The history of agricultural trade stretches back more than ten millennia, but it became more inter-continental from the 17th century and much denser in the 19th century following the repeal of Britain’s protective Corn Laws in 1846 and major declines in international trade costs. Trade was chaotic in the period bookended by the two world wars, but trade policy anarchy gave way to greater certainty after the General Agreement on Tariffs and Trade (GATT) was signed in 1947. This paper seeks to identify the forces that shaped that history, and to re-examine the case for continued openness to trade in farm products. It does so in the wake of uneven economic growth and structural transformation and as agri-food systems respond to increased market and policy uncertainties this century – and to growing pressures for agricultural production to become more sustainable and for its food outputs to be more nutritious. The paper points to better policy options than trade measures for achieving most national objectives – options that can simultaneously benefit the rest of the world. Areas for further economic research also are provided in the final section.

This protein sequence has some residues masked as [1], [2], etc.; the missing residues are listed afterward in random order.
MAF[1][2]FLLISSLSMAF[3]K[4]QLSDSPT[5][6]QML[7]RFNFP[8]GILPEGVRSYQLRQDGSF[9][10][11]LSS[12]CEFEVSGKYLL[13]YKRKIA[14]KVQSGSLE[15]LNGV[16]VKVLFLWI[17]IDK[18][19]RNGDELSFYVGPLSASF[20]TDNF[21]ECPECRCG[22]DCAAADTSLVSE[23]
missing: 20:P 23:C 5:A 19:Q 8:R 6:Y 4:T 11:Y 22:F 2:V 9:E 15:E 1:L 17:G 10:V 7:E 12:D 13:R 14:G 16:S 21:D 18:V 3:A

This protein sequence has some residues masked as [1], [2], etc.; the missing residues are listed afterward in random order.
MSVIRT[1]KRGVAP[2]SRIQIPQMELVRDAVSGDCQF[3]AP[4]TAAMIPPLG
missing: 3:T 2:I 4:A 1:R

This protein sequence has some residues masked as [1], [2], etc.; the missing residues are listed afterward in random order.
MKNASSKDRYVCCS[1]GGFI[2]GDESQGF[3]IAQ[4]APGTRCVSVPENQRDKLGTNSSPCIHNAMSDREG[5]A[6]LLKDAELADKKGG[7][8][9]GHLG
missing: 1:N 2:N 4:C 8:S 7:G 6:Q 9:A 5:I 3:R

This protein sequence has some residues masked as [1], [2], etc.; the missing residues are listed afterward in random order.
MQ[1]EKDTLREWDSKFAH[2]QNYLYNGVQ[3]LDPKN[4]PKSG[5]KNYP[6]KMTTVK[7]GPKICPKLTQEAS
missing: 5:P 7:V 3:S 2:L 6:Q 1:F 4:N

Keywords: Trade barriers; trade costs; trade specialization, agricultural comparative advantage JEL Codes: F13, F15, Q17, Q18